OK, I'm back in Fukuoka for a few days, having spent most of the last two weeks sick in Chiba and all day yesterday on a day trip to Nagasaki. I left my brain in the Fukuoka building, my heart in the Nagasaki hypocenter, and my health in baba and gigi's place in Chiba. Hopefully they'll catch up with me before we leave for my talk in Sendai this coming Saturday. So what I'm trying to say is, expect about as much blogging from me this week as from the last two.... Still, a few notes worth jotting down come to fingers, if not mind.

WAAGNFNP faithful will no doubt have realized already that it is no coincidence Party wannabe Dick Cheney was hanging around Japan and Australia around the time an inimitable Party leader was in an undisclosed location in the latter and I was in the southwestern corner of the former giving my long-awaited Star Wars talk. His efforts to impress us were pitiful, as usual, and I didn't have to change a word of my talk last Saturday.

But why talk politics when we can talk golf? I mean, when the results of the first two events on the LPGA Tour show that week in and week out you're going to have to grind it out and stay at or under par just to make the cut in most tournaments this year, be able to offset one or two off rounds with two good ones or a great one just to get in the top 20, and shoot the lights out to have a chance to win, there's so much more to follow in the golf world than, say, Tiger Woods forgetting to fix a ball mark this weekend. Karrie Webb came into Hawaii blazing hot but forgot how to go low and had to settle for a third place and T14 finish the last two weeks that together put her right behind Julieta Granada on the money list, who missed the cut this week after finishing alone in second last week. Like Julieta, Ai-chan was inconsistent in Hawaii, missing the cut the first week but bouncing back with the second-best round of the last day of this week's tournament to get a third place finish (1 ahead of Cristie Kerr, who also missed the cut last week and was the only player to beat her last Saturday). So basically there's a great mix of veterans and young stars gunning for Annika on the LPGA this year.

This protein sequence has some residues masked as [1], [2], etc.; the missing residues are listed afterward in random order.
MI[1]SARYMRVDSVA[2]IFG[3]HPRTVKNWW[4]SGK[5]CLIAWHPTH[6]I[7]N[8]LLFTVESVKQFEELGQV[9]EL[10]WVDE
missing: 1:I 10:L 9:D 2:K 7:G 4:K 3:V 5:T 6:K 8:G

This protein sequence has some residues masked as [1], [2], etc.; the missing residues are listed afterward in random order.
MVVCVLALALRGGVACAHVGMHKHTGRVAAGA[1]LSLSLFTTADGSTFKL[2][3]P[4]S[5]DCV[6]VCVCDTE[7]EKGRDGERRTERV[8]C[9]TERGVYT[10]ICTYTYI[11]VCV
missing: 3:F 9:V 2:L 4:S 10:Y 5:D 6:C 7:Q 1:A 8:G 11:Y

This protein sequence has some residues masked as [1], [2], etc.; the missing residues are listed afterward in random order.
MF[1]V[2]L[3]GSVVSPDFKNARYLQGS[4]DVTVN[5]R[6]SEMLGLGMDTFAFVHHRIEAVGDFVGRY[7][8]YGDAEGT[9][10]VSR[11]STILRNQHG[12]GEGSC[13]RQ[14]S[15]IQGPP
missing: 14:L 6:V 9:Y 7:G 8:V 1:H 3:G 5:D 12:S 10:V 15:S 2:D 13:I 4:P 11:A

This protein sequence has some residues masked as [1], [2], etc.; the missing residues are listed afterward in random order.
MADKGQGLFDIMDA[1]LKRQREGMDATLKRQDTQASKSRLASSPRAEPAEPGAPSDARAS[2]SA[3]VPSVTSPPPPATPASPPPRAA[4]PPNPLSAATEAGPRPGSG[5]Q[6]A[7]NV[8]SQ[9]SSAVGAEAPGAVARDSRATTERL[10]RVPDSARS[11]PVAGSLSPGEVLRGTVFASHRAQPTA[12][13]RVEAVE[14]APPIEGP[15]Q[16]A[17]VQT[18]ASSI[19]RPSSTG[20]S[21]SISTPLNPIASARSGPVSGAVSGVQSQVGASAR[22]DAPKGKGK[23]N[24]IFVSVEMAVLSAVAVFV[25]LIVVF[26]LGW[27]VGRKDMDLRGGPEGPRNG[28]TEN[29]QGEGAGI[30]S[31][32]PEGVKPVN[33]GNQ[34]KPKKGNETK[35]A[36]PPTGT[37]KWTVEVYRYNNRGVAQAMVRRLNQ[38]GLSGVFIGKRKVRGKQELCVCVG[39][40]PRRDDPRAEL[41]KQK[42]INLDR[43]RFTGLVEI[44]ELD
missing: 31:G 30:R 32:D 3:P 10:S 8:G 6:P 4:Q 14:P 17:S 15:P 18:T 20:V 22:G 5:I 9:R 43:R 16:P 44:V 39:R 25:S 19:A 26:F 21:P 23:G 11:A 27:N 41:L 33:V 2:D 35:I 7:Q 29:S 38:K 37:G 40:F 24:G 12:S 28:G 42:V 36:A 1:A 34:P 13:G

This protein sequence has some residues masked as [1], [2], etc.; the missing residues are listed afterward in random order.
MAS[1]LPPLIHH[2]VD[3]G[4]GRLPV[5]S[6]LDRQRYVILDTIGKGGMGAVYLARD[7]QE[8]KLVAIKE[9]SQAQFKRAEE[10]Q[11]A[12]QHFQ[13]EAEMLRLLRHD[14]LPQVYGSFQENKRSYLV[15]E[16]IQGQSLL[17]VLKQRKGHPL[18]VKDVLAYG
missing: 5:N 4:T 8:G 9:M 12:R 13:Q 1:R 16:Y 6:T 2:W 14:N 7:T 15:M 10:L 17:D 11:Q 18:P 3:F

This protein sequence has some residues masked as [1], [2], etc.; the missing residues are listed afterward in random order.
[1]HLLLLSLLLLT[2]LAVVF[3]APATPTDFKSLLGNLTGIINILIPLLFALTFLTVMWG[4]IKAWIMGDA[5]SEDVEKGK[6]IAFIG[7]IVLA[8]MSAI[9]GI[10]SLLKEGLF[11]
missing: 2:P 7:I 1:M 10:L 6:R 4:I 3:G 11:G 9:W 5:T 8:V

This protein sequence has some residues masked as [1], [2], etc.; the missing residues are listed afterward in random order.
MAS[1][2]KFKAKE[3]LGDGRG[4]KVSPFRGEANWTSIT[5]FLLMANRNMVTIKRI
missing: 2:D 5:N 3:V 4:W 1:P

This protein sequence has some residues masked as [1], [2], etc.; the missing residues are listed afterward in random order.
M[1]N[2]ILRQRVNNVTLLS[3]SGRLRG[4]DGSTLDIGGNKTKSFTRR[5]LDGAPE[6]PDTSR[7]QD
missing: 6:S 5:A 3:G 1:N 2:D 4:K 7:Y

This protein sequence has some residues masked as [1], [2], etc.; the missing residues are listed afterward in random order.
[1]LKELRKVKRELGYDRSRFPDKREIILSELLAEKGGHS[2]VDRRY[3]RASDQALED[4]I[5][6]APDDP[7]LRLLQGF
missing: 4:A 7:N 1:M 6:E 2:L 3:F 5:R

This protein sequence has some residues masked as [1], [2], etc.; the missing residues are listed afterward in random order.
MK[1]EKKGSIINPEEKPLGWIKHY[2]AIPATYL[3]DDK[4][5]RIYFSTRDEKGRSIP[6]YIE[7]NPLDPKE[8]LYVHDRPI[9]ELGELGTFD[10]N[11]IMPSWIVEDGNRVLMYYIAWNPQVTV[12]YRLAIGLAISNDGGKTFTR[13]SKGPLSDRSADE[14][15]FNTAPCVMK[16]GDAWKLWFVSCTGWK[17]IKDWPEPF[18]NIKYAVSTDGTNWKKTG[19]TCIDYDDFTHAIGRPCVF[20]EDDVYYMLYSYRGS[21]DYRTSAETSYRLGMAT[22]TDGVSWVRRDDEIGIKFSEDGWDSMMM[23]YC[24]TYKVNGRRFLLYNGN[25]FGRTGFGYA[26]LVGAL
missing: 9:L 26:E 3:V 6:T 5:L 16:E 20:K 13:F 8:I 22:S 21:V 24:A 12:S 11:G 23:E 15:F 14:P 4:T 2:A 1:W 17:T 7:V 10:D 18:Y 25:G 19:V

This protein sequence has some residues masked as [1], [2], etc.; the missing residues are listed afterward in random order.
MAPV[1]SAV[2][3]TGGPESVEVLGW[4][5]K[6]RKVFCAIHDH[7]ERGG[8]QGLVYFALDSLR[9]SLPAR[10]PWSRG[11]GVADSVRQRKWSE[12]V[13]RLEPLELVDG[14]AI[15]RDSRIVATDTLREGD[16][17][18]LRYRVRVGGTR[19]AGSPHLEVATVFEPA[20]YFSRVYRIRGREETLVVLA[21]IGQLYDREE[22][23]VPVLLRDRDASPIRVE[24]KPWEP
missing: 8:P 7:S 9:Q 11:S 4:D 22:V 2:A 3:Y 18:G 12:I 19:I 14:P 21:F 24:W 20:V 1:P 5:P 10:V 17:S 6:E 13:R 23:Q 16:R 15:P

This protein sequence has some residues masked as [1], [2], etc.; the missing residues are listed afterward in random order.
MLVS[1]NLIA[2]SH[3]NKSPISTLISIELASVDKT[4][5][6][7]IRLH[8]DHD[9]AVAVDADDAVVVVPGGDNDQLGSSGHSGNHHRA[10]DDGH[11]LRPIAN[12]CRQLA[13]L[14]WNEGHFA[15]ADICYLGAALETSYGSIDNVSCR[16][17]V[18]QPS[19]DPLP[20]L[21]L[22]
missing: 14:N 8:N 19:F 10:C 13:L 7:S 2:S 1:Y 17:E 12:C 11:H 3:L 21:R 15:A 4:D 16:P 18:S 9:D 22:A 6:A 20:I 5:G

From the veterans I predicted would do well this year--Karrie Webb, Jeong Jang, Mi Hyun Kim, and Se Ri Pak--we've seen some pretty good grinding, but nothing all that special, besides Karrie's third-place finish last week. From the young guns I picked--Lorena Ochoa, Ai Miyazato, Cristie Kerr, Natalie Gulbis, Meena Lee--we've seen a lot of early inconsistency, but only Meena has failed to make a cut and besides her only Natalie has failed to get a top ten so far this year. Seon Hwa Lee, who I kicked myself for leaving out of my predicted top 10, has played at least as well as my young guns, so I'm glad I added her in to my predicted top 11. Morgan Pressel, and especially Paula Creamer and Stacy Prammanasudh have played much better than the people I picked to finish the end of the year ahead of them. But it's a long season, with 20 people each week having a better-than-average chance of winning, so I don't think there's going to be a big gap between the #1 and the #15 on the money list this year. Which means that Annika's going to need to come out blazing when she finally gets around to playing an event this year. And Michelle Wie will have to really rock the relatively few tournaments she'll play in this year to even get in the top 20, IMHO. Hopefully the competition on the LPGA will entice her into something close to a full-time season on the tour once she's old enough for a full membership.

Wondering when golf writers will start advocating for "purse equity" between the men's and women's tours, as the tennis writers started doing a few years back....

Anyway, check back here in early March for more LPGA blogging and something maybe even more, uh, explosive!